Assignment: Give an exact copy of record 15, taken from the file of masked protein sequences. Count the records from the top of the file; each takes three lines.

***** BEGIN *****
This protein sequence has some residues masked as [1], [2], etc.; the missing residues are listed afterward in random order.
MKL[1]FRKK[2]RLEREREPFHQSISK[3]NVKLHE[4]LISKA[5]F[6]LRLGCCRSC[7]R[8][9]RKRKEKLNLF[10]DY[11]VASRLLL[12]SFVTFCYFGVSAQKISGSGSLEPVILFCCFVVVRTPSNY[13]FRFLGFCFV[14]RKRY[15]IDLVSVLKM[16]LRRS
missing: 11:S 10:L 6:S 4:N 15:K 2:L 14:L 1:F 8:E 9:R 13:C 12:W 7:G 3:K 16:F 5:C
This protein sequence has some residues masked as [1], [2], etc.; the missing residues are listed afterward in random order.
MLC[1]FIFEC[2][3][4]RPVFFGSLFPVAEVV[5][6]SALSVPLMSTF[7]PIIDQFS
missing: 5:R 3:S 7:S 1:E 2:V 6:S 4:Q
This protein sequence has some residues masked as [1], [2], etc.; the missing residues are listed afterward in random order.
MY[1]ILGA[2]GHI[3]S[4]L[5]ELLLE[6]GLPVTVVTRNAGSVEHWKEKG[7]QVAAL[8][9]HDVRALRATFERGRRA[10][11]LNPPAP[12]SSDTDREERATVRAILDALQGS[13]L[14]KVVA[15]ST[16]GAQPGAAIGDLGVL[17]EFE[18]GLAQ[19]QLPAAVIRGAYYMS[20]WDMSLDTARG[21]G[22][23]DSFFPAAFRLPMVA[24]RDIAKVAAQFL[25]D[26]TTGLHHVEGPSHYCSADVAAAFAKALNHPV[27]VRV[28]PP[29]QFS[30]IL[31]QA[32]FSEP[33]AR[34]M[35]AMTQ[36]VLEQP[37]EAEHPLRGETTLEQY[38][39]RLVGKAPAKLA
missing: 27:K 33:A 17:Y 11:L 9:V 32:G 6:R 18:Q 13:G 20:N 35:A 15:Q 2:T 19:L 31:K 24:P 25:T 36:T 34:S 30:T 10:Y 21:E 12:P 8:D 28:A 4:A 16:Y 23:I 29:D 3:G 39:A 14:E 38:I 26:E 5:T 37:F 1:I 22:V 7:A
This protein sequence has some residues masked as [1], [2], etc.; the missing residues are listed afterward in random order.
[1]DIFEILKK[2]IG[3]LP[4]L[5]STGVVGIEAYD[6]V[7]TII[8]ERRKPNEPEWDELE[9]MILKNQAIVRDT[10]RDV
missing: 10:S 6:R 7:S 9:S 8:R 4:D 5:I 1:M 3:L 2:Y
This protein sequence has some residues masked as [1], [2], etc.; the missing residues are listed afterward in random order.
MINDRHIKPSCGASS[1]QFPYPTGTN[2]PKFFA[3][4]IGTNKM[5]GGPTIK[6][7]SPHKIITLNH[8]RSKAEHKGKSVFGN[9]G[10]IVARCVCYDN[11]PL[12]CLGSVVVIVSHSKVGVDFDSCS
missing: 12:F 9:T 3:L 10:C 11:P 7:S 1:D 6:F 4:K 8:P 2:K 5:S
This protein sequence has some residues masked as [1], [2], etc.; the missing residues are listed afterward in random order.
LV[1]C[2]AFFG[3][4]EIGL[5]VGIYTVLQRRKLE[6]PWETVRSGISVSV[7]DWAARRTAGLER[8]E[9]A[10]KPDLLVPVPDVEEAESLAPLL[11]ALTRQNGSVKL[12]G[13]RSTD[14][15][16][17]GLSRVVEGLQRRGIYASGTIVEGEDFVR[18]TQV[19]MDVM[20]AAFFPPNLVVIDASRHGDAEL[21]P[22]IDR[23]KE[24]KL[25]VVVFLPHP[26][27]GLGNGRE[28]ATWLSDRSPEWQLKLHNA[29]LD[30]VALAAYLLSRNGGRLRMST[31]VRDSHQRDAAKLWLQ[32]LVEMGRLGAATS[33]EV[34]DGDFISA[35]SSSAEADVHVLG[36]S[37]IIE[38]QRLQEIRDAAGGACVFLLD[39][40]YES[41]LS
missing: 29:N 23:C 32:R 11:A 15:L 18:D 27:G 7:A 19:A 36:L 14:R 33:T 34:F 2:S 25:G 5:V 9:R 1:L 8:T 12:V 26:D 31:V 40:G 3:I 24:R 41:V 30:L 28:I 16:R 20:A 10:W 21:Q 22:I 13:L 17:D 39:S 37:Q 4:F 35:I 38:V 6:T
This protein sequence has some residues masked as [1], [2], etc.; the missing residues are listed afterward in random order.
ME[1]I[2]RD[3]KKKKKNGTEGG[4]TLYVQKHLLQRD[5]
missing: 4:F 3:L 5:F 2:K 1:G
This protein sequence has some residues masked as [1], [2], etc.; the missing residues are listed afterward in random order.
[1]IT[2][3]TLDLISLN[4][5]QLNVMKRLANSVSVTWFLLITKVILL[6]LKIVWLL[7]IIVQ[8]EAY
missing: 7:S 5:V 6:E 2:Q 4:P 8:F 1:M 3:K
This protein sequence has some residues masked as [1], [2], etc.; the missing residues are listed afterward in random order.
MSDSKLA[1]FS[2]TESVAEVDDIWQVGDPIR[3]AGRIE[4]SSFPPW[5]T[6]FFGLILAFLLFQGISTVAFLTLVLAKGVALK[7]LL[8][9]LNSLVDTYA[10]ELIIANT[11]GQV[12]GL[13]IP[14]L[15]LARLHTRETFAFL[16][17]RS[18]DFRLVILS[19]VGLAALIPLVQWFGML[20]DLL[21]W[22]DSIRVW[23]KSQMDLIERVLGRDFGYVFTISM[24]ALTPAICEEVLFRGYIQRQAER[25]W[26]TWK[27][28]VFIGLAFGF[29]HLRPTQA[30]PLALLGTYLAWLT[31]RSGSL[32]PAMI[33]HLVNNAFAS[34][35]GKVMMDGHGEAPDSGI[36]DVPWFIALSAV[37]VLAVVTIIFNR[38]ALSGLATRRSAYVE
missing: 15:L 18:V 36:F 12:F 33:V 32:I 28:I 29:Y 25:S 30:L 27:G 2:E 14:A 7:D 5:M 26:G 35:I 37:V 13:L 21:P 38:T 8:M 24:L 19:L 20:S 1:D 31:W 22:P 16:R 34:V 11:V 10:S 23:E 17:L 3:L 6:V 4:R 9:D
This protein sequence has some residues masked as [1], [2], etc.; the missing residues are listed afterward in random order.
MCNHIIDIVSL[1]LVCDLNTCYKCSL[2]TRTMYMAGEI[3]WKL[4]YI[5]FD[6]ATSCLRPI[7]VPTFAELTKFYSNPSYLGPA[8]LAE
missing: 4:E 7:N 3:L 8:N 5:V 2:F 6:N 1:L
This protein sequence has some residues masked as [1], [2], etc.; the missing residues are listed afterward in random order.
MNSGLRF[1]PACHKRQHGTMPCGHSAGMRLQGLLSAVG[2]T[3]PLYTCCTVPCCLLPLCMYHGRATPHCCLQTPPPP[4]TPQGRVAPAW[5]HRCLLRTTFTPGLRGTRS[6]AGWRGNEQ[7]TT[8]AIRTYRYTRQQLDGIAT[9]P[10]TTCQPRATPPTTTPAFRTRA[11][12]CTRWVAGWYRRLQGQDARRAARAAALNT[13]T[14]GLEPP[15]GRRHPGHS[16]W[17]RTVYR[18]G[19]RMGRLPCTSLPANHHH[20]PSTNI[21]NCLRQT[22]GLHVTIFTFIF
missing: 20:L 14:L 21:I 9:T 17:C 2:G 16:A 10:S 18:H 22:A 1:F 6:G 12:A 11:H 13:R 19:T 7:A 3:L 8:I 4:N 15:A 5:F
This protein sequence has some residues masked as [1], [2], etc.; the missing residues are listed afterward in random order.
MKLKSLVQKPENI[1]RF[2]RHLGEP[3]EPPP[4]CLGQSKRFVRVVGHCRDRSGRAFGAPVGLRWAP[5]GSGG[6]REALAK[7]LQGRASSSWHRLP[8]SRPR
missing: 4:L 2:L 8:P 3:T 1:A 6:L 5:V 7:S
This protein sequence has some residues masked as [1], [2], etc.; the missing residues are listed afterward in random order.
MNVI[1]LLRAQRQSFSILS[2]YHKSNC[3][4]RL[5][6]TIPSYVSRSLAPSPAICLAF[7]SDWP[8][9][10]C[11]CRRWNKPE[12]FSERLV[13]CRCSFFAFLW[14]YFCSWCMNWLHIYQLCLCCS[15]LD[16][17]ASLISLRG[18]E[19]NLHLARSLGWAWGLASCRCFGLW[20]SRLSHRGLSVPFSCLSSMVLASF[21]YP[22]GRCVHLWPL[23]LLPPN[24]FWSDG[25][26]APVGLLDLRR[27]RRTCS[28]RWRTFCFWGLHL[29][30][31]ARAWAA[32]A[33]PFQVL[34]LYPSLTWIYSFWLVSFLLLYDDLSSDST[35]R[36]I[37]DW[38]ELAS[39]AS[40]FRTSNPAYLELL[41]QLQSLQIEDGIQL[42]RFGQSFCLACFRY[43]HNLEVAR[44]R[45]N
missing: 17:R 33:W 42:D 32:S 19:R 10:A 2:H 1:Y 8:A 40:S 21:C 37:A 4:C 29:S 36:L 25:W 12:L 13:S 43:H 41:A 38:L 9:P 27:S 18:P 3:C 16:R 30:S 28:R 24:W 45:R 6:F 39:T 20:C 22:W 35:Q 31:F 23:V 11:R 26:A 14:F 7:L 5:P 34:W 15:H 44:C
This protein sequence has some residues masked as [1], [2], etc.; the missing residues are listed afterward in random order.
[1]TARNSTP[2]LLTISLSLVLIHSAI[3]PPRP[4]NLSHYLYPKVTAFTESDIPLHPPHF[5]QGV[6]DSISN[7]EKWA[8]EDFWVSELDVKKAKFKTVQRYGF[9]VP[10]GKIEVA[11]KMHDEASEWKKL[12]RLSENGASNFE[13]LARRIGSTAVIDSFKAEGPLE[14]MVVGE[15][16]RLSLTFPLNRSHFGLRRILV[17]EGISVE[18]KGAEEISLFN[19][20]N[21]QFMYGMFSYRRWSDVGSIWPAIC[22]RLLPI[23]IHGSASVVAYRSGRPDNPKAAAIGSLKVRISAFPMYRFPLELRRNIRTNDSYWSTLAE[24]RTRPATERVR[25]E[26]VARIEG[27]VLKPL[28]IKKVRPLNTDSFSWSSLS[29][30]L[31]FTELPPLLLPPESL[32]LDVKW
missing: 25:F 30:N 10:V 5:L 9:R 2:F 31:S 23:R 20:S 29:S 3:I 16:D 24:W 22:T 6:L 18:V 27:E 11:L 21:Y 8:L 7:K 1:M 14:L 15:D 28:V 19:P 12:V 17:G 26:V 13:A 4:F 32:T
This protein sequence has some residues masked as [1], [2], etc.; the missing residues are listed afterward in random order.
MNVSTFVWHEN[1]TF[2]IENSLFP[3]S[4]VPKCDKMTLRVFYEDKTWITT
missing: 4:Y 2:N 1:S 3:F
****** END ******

This protein sequence has some residues masked as [1], [2], etc.; the missing residues are listed afterward in random order.
MNVSTFVWHEN[1]TF[2]IENSLFP[3]S[4]VPKCDKMTLRVFYEDKTWITT
missing: 4:Y 2:N 1:S 3:F